At the Kade Macdonald Foundation, the mental health and wellbeing of our local young people is the highest priority. In 2021, KMF received a $10,000 suicide prevention grant from Wellbeing SA for our program initiative, Train the Village; Save a Child.
We are delighted to finally be in a position to roll this program out into the community.
Now, with four fully-trained and accredited instructors within KMF, we are offering free training for up to 60 mid-northerners in Youth Mental Health and First Aid. This is a two day intensive course aimed at fortifying a cross-section of the community’s ability to respond to critical incidents of mental ill-health experienced by our young people.
The SA Suicide Prevention Plan 2017-21 highlights that “Communities need to be prepared and resourced appropriately to respond to a person in distress, to show compassion and give hope for recovery.” It is extremely important to have active, compassionate channels of communication available. We at KMF believe Train the Village, Save a Child is an important step forward in building human resources and resilience within our community.
The initial course dates were be delivered by Lorna Woodward (Lifeline Connect) and Tracey Davies (Clare Medical Centre) on 11th November, 2022, at the Clare Medical Centre.
Another course is proposed to be held in Port Pirie on 15th and 16th December 2022, and this too is already almost fully booked. Please contact Lorna at Lifeline if you are interested in attending.
Likewise, expressions of interest for future course dates are encouraged. KMF would like to hear from you – the first 60 places are free of charge!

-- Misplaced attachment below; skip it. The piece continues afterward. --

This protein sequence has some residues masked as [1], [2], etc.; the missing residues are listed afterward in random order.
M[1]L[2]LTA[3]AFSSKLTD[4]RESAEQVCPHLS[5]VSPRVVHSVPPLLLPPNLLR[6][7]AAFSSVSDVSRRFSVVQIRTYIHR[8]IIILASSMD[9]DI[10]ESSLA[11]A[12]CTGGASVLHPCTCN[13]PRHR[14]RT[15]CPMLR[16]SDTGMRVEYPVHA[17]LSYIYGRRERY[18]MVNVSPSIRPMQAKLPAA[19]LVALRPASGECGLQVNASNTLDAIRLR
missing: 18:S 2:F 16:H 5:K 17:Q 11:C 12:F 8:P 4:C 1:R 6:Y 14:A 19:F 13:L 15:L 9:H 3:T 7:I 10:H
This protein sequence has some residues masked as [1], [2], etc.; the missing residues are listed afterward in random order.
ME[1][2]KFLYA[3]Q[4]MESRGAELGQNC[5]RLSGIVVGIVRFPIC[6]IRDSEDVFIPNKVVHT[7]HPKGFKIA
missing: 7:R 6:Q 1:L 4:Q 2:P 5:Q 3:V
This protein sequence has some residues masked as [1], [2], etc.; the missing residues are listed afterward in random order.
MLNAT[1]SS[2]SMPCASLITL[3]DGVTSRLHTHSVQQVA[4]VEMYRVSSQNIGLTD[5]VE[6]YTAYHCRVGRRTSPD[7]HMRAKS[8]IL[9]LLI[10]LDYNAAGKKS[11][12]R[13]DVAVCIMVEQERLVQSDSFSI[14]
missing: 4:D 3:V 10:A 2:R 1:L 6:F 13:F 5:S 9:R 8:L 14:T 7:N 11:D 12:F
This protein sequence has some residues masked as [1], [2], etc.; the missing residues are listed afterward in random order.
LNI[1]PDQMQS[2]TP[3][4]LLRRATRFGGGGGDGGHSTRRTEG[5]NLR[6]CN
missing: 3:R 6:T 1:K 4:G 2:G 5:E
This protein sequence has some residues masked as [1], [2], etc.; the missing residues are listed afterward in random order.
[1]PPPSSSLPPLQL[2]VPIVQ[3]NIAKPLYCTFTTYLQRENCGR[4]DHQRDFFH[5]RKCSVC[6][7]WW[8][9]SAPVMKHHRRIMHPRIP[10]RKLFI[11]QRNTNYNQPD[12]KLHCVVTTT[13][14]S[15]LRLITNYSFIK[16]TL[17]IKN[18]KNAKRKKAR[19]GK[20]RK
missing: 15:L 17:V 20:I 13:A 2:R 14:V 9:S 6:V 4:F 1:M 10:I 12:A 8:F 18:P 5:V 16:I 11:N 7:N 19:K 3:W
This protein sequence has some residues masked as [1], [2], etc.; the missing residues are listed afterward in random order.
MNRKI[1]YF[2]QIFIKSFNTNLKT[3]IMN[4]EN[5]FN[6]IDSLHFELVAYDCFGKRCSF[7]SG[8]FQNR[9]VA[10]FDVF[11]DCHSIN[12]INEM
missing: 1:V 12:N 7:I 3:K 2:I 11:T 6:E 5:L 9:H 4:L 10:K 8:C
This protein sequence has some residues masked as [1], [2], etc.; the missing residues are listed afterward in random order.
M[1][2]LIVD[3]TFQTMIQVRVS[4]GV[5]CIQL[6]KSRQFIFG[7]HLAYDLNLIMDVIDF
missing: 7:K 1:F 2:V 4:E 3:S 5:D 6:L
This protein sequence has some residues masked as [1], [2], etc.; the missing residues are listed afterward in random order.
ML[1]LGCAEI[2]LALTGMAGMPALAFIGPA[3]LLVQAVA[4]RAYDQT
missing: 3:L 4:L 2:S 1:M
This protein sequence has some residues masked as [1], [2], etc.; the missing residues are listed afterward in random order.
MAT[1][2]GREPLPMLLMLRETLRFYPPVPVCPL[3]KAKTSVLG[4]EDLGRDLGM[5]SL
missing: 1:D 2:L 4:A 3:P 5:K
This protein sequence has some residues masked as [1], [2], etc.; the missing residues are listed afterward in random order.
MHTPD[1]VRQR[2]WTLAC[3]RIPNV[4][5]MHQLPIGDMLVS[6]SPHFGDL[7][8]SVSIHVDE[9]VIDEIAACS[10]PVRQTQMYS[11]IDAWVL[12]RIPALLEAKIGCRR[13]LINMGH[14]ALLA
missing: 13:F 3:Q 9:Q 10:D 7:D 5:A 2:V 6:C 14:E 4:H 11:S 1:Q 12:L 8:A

KMF is offering the training across all sections of the community with a youth focus: sporting clubs, high schools, businesses employing young apprentices, and emergency services (including ambulance volunteers, hospital and other medical services).
Adults will be trained to readily identify youth-at-risk and engage with them through compassionate conversation, leading them towards ongoing professional support and assistance. Improved interactions between local youth and a more clued-in adult cohort will hopefully improve access to support services, with those, in turn, being managed by more clued-in adults.
Through the Kade Macdonald Foundation, the greater mid north community has invested a huge amount of energy, time and personal funds towards creating greater resources and support for local youth, following the suicides (and attempted suicides) of several of our young people over the past eight years or so.
KMF also plans to deliver community training via a four hour face-to-face “Conversations about Suicide” course down the track.